Navigation bar
  Print document Start Previous page
 4 of 54 
Next page End  

The use of transport is rapidly increasing due to an expanding and more prosperous world population, leading to
greater traffic congestion, local air pollution and emissions of greenhouse gases to the atmosphere. Some
environmentalists favour greater investment in public transport to mitigate these effects, but this is rarely the
transport mode of choice. Outside populated areas and busy periods, buses and trains can be under-utilised and
produce even more greenhouse gases per passenger km than cars.  Many economists favour road pricing and
carbon trading, but introducing a charging level that is high enough to reduce traffic levels will not be politically
acceptable without providing competitive transport alternatives. Futurists look towards developments in
automated driving systems for traffic control and the use of hydrogen fuel cells and cheap high-energy density
batteries for propulsion, but these require fundamental breakthroughs to make them economic, safe and reliable
for widespread practical applications. The need for such solutions is imminent, yet there is no guarantee these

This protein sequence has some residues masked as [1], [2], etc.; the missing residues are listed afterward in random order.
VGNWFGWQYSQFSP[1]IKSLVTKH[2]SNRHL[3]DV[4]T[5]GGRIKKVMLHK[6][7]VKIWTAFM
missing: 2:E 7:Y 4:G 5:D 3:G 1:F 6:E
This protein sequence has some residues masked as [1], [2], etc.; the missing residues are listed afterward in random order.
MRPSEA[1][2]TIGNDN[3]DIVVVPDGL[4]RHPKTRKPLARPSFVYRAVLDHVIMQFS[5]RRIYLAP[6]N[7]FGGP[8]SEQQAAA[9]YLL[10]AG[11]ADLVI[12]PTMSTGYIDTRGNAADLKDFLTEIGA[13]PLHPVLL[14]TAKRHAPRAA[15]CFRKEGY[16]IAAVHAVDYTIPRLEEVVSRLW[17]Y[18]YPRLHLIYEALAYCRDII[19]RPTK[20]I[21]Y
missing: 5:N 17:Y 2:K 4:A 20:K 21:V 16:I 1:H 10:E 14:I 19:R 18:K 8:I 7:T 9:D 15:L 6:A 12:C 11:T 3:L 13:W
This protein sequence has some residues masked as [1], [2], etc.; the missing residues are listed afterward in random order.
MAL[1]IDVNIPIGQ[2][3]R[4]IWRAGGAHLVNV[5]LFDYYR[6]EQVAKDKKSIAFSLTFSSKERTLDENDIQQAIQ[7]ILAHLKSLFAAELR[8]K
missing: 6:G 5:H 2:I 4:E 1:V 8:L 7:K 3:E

will happen soon enough, if at all.
The emphasis on reducing the environmental burden of transport is currently directed towards making fossil
fuelled vehicles more energy efficient whilst generally retaining their basic size and weight. However, large
reductions in fuel use and greenhouse gas emissions by this approach are limited through fundamental
thermodynamic laws, the embedded ‘carbon footprint’ of producing complex engineering systems, and most of
all economic practicalities. Any reductions achieved by these means are being swamped by the sheer increase in
transport use, particularly in developing countries. Although many organisations and politicians like to project
an environmentally friendly image and introduce policies and targets which provide token gestures to the
electorate, none of those that have been mentioned so far are either realistic or can make a significant global
impact in their present form. However, there are other approaches that are being overlooked.
Whilst motor vehicles will probably remain the preferred method of transportation, there are several ways of
incorporating them into an integrated transport and energy solution which can radically reduce greenhouse
gases, local pollution and traffic congestion. Moreover, these methods don’t rely on highly expensive and
speculative technologies; in fact some of them have benefits over present methods of transport and these could
be implemented on a much shorter timescale. However, they do require the development of new modes of travel
by coordinating how vehicles and infrastructure are built and work together.  This study now examines these
Previous page Top Next page